Auteur: Jones, Thai
Titel: More Powerful Than Dynamite
Sub titel: Radicals, Plutocrats, Progressives, and New York's Year of Anarchy
Anarchism, idealism, and paternalism converge on July 4, 1914, when an explosion rocks a Harlem tenement building. The well-known, including Upton Sinclair and Andrew Carnegie, and unknown, such as Becky Edelsohn, the fiery young anarchist in red tights, all play a part. In the year that saw the start of World War I, the United States was itself on the verge of revolution: industrial depression in the east, striking coal miners in Colorado, and increasingly tense relations with Mexico. “There was blood in the air that year,” a witness later recalled, “there truly was.” In New York, the year had opened with bright expectations, but 1914 quickly tumbled into disillusionment and violence. For John Purroy Mitchel, the city’s new “boy mayor,” the trouble started in January, when a crushing winter caused homeless shelters to overflow. By April, anarchist throngs paraded past industrialists’ mansions, and tens of thousands filled Union Square demanding “Bread or Revolution.” Then, on July 4, 1914, a detonation destroyed a seven-story Harlem tenement. It was the largest explosion the city had ever known. Among the dead were three bombmakers; incited by anarchist Alexander Berkman, they had been preparing to dynamite the estate of John D. Rockefeller Jr., son of a plutocratic dynasty and widely vilified for a massacre of his company’s striking workers in Colorado earlier that spring. `More Powerful Than Dynamite' charts how anarchist anger, progressive idealism, and plutocratic paternalism converged in that July explosion. Its cast ranges from celebrated figures such as Emma Goldman, Upton Sinclair, and Andrew Carnegie to the fascinating and heretofore little known: Frank Tannenbaum, a homeless teenager who dared to lead his followers into the city’s churches; police inspector Max Schmittberger, too honest for his department and too crooked for everyone else; and Becky Edelsohn, a young anarchist known for her red tights and for spitting in millionaires’ faces. Historian and journalist Thai Jones creates a fascinating portrait of a city on the edge of chaos coming to terms with modernity.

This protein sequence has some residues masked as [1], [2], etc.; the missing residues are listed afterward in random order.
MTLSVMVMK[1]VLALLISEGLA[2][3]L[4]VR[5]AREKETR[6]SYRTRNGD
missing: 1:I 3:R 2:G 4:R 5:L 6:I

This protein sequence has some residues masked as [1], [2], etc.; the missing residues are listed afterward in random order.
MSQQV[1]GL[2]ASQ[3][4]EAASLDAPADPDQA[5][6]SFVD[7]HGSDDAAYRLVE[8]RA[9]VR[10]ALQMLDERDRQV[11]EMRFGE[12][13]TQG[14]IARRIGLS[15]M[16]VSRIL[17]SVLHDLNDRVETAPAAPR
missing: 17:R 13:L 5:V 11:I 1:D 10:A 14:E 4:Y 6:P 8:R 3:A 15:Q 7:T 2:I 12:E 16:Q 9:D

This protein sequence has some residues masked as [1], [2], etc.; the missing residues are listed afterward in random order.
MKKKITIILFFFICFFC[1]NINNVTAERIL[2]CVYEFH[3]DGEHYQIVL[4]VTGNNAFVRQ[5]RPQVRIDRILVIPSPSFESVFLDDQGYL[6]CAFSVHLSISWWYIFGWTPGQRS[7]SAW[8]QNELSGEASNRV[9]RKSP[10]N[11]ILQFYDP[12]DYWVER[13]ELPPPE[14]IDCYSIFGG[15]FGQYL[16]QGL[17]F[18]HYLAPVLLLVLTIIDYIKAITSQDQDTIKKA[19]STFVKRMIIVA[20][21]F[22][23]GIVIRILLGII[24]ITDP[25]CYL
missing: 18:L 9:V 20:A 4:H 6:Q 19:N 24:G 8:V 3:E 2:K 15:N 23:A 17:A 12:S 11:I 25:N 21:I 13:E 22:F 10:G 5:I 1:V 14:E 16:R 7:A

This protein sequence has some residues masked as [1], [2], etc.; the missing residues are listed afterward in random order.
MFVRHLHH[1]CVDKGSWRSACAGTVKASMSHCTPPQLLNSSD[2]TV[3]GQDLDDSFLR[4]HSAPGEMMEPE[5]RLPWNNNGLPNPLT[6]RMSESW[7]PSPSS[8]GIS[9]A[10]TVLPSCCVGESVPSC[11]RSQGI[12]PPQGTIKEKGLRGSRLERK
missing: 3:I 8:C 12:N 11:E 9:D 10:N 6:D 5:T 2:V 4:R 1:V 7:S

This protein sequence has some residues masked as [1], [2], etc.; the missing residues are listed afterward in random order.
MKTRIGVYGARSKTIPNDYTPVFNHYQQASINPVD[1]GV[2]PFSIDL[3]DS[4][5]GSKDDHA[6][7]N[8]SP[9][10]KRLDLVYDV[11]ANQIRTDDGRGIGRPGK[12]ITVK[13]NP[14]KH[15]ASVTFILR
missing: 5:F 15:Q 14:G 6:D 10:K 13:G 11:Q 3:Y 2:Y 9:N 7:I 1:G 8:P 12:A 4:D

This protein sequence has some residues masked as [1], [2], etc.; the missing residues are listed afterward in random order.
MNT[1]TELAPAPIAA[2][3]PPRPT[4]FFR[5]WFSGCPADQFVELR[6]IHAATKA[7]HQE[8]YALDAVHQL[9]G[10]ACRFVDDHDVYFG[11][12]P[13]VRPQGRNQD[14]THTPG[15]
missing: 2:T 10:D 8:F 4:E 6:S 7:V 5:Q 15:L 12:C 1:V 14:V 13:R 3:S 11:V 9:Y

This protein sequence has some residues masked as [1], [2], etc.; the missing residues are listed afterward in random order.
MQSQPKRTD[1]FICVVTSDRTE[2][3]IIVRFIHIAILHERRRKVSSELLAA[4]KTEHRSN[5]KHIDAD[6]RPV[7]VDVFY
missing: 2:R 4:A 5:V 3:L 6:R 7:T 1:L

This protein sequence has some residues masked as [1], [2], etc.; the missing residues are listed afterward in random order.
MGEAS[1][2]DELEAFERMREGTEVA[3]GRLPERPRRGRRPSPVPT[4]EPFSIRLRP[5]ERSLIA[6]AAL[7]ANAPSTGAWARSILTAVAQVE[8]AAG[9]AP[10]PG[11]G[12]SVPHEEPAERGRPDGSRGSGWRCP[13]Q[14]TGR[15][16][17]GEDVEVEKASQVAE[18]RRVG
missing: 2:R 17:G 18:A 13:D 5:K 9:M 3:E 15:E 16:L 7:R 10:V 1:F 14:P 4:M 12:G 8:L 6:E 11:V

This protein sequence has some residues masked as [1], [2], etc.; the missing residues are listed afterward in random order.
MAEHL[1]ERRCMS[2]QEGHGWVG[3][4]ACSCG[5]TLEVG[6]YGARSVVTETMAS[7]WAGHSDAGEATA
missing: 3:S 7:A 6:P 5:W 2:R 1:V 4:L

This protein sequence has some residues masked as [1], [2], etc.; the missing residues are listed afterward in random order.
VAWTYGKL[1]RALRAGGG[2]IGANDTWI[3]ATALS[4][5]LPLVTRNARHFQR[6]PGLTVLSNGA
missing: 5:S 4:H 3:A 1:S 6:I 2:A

2012, 416 pag., Euro 28,55
Walker & Company, New York, ISBN 9780802779335
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